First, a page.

Ben’s Story: Better Days in Recovery
November 24, 2015
However, during Ben’s eighth grade year, things changed. Many kids his age were starting to experiment with drugs and alcohol. He began to drink and smoke marijuana.
“That’s when I started my deceptive behavior and lying to my parents,” Ben said.
By his sophomore year, his weekend habits had worsened. During his junior year, Ben hesitantly tried cocaine for the first time.
“I went from drinking occasionally to drinking all the time and blacking out,” Ben said. “My life and activities were all planned around drinking and getting high.”
Ben’s home life was affected by his substance use and his relationship with his parents was strained by arguments about him skipping school.
“I was out of control,” Ben said. “My parents thought it was just a behavior issue, but they definitely didn’t think it was addiction.”
Ben maintained good grades and graduated from high school in 2009. He attended Indiana University and was able to manage his life and academics until a shoulder surgery during his senior year.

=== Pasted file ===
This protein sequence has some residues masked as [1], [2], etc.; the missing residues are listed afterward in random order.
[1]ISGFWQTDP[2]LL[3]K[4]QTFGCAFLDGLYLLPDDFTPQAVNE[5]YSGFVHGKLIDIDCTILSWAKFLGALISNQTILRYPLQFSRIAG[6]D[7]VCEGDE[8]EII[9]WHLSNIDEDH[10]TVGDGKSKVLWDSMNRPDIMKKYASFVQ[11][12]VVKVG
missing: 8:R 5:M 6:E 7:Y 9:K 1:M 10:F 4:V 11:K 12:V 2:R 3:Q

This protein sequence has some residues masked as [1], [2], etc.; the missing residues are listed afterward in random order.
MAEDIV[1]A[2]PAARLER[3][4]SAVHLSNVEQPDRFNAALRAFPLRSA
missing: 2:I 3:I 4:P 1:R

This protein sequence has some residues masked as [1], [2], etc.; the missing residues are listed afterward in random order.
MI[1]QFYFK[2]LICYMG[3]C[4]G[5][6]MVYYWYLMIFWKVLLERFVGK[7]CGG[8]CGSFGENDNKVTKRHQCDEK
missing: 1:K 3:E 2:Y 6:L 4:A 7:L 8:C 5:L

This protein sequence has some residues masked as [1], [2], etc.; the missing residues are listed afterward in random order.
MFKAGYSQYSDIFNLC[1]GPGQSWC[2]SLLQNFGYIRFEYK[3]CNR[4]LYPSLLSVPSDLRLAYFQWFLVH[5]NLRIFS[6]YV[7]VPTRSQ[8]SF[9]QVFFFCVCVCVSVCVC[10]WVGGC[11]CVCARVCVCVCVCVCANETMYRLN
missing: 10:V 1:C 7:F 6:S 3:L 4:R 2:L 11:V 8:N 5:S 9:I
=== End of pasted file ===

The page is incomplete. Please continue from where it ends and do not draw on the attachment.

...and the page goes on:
Ben was prescribed opioid medication for the pain. He was unable to put the pills down and the abuse escalated quickly. When his pills were gone, he turned to heroin.
“I had always told myself I would never try heroin, because I had so many friends who were addicted to it,” Ben said. “I tried to stop. I kept thinking I could wean myself off, but it didn’t work.”
After six months of trying to end his addiction alone, Ben went to his parents for help.
“That was the hardest thing I’ve ever had to do, because the shame kept me from telling people and getting help,” Ben said.
“We heard about La Verna Lodge and from the beginning that was my plan,” Ben said. “I bonded really well with the guys and look back on the time I spent there fondly.”
Ben, 25, just completed an internship that will help him complete his management degree from Indiana University. This fall, he began graduate school at IUPUI to study social work.
“For so long, I felt like I kept taking and taking from others, but being able to serve others is an awesome feeling.”
With recovery, all aspects of his life, including his relationship with his family, have improved.
“I won’t say I got my life back, because my life is better now,” Ben said. “Bad days aren’t as bad anymore and good days are even better.”